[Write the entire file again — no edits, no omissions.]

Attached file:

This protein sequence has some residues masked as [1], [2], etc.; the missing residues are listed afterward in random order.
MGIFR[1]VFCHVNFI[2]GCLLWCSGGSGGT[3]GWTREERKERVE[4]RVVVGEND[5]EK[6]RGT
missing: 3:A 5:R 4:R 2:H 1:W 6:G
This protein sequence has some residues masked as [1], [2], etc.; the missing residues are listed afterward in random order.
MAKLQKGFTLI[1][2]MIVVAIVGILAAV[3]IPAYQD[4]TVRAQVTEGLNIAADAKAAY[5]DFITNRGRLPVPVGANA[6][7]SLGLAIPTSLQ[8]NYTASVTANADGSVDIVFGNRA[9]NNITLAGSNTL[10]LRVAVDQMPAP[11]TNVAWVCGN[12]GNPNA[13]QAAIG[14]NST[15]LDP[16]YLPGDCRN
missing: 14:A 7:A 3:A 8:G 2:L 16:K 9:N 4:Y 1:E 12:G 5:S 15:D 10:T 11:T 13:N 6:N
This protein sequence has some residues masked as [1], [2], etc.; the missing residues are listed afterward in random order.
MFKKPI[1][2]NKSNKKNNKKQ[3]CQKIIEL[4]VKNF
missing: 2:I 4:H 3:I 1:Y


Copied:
This protein sequence has some residues masked as [1], [2], etc.; the missing residues are listed afterward in random order.
MGIFR[1]VFCHVNFI[2]GCLLWCSGGSGGT[3]GWTREERKERVE[4]RVVVGEND[5]EK[6]RGT
missing: 3:A 5:R 4:R 2:H 1:W 6:G
This protein sequence has some residues masked as [1], [2], etc.; the missing residues are listed afterward in random order.
MAKLQKGFTLI[1][2]MIVVAIVGILAAV[3]IPAYQD[4]TVRAQVTEGLNIAADAKAAY[5]DFITNRGRLPVPVGANA[6][7]SLGLAIPTSLQ[8]NYTASVTANADGSVDIVFGNRA[9]NNITLAGSNTL[10]LRVAVDQMPAP[11]TNVAWVCGN[12]GNPNA[13]QAAIG[14]NST[15]LDP[16]YLPGDCRN
missing: 14:A 7:A 3:A 8:G 2:L 16:K 9:N 4:Y 1:E 12:G 5:S 15:D 10:T 11:T 13:N 6:N
This protein sequence has some residues masked as [1], [2], etc.; the missing residues are listed afterward in random order.
MFKKPI[1][2]NKSNKKNNKKQ[3]CQKIIEL[4]VKNF
missing: 2:I 4:H 3:I 1:Y